“And it really was a wonderful tea. There was a nice brown egg, lightly boiled for each of them, and then sardines on toast, and then buttered toast, and then toast with honey, and then a sugar-topped cake.” ~ The Lion, the Witch and the Wardrobe, page 15.
Every true-blooded Narnian likes a good tea, just like every decent hobbit likes a second breakfast. Mr. Tumnus, one of the noblest of fauns, is a delightful teatime host and a fabulous cook, if I do say so myself. And so, I have procured from the archives at Cair Paravel the recipe that tantalizes taste buds throughout all of Narnia: Mr. Tumnus’ all-around enchanting Sugar-Topped cake.
Without further ado, here is the Magic recipe to get you started on your own Narnian tea:
Actually, no. You need more ado — here are some pictures to document the glorious deliciousness of Narnia cuisine.
A Narnian tea for two, with tea (though I shouldn’t wonder if you hadn’t already guessed that), sardines, apples, sugar-crusted lemons, soft-boiled eggs, candied orange peel, toast with honey and butter, and — this is the most important — Mr. Tumnus’ enchantingly delicious Sugar-Topped Cake.
Mr. Tumnus’ cave was not likely so well-lit, but at least the furnishings would have been fairly similar: books, a map of Narnia, apples from Calormen, and the Magic cake — the recipe for which had been handed down from faun to faun for generations, and now rests in the archives at Cair Paravel.
The food is positively scrumptious here in Narnia; it is completely befuddling that more tourists haven’t arrived to experience it all.
But, in the end, you’ve really only come here for a cake recipe. So let’s get down to it.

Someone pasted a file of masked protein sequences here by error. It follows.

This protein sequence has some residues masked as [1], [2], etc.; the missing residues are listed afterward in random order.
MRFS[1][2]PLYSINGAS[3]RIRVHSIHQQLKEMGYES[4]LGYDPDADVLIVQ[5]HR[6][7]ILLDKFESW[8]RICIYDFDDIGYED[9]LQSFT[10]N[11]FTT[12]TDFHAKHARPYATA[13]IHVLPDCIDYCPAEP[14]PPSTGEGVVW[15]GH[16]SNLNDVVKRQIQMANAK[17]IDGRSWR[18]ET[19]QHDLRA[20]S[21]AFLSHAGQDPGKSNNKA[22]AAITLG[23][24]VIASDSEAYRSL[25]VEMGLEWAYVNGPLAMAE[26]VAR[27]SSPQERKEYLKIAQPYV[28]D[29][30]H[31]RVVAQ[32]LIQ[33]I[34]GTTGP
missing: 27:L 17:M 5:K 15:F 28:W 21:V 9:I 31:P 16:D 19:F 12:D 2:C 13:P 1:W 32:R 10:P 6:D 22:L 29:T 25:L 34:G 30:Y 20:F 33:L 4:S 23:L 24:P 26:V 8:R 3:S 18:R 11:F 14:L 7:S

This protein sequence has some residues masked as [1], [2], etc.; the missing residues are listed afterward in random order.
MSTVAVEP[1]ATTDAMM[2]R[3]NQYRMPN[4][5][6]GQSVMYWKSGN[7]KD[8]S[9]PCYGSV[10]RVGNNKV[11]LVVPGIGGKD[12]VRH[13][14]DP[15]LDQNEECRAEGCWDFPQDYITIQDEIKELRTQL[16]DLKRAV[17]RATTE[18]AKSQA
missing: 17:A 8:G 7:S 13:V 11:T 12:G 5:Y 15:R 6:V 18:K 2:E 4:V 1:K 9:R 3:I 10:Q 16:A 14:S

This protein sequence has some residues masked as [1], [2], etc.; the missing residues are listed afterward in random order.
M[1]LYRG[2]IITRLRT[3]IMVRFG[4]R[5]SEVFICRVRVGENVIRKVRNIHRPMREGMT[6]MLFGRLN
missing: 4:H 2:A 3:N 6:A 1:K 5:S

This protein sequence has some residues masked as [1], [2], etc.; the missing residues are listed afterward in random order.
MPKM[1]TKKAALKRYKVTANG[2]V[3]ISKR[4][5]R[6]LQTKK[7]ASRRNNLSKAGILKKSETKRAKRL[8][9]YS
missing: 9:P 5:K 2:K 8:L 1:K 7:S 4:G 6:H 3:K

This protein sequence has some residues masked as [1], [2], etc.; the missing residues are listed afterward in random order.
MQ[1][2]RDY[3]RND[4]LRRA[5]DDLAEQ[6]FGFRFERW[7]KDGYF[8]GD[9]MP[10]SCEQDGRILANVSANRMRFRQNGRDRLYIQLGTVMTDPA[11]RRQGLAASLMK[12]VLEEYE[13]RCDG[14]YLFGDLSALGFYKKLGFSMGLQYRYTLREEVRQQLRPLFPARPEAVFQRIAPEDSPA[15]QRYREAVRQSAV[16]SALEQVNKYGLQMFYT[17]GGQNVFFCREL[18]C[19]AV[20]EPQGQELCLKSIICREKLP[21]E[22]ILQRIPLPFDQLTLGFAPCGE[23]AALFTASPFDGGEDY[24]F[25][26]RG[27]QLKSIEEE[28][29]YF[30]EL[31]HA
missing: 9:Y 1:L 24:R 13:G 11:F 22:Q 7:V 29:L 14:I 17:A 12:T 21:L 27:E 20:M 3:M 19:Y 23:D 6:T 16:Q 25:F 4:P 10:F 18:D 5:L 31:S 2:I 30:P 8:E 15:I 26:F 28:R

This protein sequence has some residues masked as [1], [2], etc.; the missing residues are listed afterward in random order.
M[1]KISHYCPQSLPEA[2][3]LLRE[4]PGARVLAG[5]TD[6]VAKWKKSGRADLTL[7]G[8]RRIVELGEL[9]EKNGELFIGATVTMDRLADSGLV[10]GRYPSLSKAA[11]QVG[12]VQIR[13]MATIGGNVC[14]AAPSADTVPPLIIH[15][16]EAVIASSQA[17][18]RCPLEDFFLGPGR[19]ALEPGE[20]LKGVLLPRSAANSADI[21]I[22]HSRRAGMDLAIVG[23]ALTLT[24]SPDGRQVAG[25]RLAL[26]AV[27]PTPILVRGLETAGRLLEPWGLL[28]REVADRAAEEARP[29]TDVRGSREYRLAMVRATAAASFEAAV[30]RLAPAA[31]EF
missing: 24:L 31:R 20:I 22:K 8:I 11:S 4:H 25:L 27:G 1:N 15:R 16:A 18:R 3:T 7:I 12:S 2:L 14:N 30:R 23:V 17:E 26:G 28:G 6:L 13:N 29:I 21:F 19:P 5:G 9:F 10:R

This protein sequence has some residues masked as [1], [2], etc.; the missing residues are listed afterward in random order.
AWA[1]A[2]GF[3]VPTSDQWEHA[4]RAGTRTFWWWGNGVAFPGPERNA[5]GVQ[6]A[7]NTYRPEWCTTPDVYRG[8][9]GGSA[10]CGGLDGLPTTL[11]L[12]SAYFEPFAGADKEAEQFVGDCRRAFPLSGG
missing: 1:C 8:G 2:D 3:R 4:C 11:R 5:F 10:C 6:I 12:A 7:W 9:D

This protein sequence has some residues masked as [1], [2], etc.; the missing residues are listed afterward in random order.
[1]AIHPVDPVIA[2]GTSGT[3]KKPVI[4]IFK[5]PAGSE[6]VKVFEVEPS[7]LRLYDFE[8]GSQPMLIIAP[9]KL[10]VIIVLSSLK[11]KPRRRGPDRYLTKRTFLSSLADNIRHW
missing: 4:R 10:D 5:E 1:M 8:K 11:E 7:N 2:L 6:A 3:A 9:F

As seen in the pictures above:
Toast (and butter, and sardines)
Tea, sugar, and cream
Lightly boiled brown eggs
Candied orange peels
Sugar-topped cake, Tumnus style
The recipe used for this cake came from The Narnia Cookbook (which means it really came straight from the archives at Cair Paravel). Please note that this recipe only makes one 8″ x 8″ cake layer, and if you desire more, double it.
2 1/4 cups all-purpose flour
1 teaspoon baking powder
1/2 teaspoon salt
12 tablespoons (1 1/2 sticks) butter
3/4 cups granulated sugar
1/2 cup milk
1 cup raisins, chopped
1/2 cup currants
1/4 cup candied orange peel, chopped fine
1/4 cup blanched almonds
1/4 cup candied cherries (optional)
1. Preheat the oven to 325 degrees F. Grease an 8″ x 2″ round pan, and line the bottom with a circle of parchment paper or waxed paper.
2. Sift together the flour, baking powder, and salt.
3. With an electric mixer or by hand, cream the butter and sugar together until fluffy. Add the eggs one at a time, beating well after each addition.
4. Add the flour mixture to the butter and sugar alternately with the milk, beating just until mixed.
5. Fold in the fruit and nuts.
6. Pour the batter into the greased pan.
7. Bake for 1 hour 15 minutes. Remove to a rack and cool completely. Remove the cake from the pan, and frost with sugar cake frosting. Decorate with candied cherries if desired.
1 cup butter
2 cups powdered sugar
2 tablespoons vanilla.
Some Helpful Suggestions From Your Humble Servant, the Narnian (Well, again, that isn’t quite true, because I’m royalty. You get the picture.)
The icing recipe can be doubled or tripled, depending on how large of a Magic sugar coma you’d like to get yourself into — and as far as I’m concerned, the more cherries there are on top, the better it is.
Serve with some soothing Magic flute music, and don’t try the Turkish delight. It doesn’t end very well most of the time.
References: The Narnia Cookbook, Douglas Gresham and Pauline Baynes
The Lion, the Witch and the Wardrobe, C. S. Lewis